An incredible scenario that actually happened: remote-controlled toothbrushes participated in a distributed denial-of-service (DDoS) attack to simultaneously access and disable the website of a company in Switzerland, reports Aargauer Zeitung.
Some smart toothbrushes use connectivity to track and improve the user’s hygiene habits. For example, apps can be used to find out how well a user brushes their teeth.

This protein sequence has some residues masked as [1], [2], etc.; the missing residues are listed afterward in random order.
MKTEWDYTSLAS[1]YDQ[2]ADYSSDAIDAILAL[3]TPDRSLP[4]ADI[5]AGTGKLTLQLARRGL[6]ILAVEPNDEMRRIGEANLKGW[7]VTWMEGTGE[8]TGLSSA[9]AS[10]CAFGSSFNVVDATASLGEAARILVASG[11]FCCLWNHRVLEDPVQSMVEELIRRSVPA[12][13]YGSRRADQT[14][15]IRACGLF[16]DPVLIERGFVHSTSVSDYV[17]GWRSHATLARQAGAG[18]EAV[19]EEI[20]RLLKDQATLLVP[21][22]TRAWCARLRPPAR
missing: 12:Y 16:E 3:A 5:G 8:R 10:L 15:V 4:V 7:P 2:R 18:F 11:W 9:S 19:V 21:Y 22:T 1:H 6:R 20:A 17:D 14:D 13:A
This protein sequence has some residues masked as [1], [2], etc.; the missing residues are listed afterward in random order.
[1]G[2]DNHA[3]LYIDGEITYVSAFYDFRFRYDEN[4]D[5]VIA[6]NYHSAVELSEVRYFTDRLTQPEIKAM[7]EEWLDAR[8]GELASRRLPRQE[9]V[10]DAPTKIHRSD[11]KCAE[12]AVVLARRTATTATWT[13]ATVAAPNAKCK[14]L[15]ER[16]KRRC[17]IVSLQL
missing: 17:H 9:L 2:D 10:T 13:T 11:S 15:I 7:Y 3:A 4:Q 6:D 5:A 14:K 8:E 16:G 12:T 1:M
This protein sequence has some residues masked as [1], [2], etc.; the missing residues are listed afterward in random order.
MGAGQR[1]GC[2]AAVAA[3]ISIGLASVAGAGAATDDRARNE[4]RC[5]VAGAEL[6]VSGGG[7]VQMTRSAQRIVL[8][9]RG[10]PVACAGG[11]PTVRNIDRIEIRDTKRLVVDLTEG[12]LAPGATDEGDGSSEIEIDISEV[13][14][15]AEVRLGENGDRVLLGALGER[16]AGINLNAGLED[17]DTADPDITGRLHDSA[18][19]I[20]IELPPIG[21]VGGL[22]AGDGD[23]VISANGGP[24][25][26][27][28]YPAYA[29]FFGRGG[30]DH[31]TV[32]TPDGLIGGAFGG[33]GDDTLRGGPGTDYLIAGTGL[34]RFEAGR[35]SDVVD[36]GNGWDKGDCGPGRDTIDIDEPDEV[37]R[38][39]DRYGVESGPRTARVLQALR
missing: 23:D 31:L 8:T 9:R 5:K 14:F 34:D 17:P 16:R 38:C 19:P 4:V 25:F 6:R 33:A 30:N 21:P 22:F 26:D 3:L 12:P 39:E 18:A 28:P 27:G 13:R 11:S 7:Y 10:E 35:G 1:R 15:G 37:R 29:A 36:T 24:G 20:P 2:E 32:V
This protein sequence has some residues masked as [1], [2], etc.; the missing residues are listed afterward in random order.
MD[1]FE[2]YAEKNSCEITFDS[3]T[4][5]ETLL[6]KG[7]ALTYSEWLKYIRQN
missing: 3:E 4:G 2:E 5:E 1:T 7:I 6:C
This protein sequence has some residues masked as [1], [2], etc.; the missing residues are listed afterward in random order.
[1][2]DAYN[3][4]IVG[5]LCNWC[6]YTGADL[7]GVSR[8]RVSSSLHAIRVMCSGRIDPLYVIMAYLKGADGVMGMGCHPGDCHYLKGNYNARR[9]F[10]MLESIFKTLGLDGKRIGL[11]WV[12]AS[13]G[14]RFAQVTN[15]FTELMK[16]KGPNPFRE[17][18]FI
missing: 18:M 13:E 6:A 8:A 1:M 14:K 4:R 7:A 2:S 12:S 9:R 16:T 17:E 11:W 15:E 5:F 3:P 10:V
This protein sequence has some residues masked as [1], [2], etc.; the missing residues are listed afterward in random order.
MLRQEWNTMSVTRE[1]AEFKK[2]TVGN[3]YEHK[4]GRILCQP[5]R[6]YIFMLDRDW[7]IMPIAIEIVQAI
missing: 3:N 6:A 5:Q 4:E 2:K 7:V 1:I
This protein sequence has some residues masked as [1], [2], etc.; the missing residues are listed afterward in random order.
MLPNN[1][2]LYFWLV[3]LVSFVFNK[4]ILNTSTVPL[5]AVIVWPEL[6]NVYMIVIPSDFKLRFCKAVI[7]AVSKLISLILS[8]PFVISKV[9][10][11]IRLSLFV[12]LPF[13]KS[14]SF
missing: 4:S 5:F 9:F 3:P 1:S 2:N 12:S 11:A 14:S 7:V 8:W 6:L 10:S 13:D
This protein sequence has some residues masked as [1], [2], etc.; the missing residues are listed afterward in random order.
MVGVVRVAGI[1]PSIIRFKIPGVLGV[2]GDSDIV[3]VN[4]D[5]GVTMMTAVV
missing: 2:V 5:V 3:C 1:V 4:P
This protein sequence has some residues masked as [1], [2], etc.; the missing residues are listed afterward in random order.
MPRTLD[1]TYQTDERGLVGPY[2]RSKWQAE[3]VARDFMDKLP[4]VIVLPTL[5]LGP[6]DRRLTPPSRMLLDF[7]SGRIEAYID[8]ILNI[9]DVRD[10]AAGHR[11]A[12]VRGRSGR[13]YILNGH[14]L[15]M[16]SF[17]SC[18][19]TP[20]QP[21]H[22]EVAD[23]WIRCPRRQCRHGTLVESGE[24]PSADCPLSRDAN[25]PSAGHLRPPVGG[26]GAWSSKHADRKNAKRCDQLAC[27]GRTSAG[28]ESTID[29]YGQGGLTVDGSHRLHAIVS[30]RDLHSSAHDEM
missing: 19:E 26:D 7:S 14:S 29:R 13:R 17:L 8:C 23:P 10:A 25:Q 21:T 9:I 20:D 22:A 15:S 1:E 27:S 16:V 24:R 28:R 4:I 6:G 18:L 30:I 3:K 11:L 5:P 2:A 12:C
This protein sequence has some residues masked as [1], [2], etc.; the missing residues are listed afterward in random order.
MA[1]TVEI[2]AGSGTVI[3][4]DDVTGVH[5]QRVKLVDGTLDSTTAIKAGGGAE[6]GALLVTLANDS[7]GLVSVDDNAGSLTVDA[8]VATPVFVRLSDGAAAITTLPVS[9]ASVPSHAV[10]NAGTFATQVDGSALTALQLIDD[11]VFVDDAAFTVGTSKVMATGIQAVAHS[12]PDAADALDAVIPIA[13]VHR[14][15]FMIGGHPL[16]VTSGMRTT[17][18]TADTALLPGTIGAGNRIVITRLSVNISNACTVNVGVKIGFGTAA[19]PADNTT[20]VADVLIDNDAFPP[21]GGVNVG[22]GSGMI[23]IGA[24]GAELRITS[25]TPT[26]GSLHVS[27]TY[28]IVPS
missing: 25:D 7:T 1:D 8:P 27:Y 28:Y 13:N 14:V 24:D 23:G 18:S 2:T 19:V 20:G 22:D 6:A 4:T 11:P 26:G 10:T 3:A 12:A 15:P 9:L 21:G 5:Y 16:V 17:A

Cybercriminals used gaps in the Java programming language to stealthily infect smart toothbrushes. Then, with a single command, they directed requests to the target server.